Roaches are teaching robots to climb walls.
A team at UC Berkeley is studying the creepy crawlies to gain insight into how they approach obstacles and scale walls, in order to improve the “DASH” bot, which stands for Dynamic Autonomous Sprawled Hexapod. The six-legged robot has a soft exoskeleton, similar to that of a bug.
Lead researcher Kaushik Jayaram stated, “When we observed video at slow speed we found that cockroaches would rapidly run towards the wall and basically collide into it head-on, and continue cycling their legs to climb up the wall.”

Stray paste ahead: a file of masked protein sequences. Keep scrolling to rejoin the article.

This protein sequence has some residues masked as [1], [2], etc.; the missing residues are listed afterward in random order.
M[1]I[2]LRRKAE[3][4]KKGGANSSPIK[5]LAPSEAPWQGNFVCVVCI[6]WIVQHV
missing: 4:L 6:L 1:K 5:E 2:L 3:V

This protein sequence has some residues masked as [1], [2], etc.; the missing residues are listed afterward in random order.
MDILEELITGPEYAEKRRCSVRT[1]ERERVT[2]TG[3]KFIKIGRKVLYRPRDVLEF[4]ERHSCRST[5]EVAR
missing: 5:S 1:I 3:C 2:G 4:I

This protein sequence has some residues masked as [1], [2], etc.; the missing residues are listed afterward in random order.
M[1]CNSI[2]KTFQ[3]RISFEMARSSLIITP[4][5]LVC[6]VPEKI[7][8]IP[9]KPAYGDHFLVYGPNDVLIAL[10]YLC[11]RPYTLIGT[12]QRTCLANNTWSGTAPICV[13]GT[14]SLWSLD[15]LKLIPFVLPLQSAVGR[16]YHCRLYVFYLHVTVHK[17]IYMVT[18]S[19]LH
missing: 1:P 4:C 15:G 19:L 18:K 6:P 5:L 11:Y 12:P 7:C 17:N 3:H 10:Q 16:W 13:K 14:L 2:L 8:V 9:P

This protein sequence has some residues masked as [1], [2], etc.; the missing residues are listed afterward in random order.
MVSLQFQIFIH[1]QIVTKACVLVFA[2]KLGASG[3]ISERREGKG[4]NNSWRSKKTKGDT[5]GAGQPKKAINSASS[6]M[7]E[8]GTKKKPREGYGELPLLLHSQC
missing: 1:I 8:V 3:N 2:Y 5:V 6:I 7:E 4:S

The team is observing roaches in controlled environments to study their flexibility and how their bodies absorb energy, then teach DASH to act similarly. DASH is learning to approach and climb walls without having to rely on sensors. Instead, it’s taking the same approach as the roaches, using momentum to crash into the wall, tipping itself up and using sticky padded feet to achieve its goal.
The team thinks it is important to look to roaches when developing search and rescue robots in the future so they can climb obstacles more efficiently. Roaches’ ability to squeeze in anywhere and climb up walls is usually an annoyance — it’s nice to see it’s being put to productive use.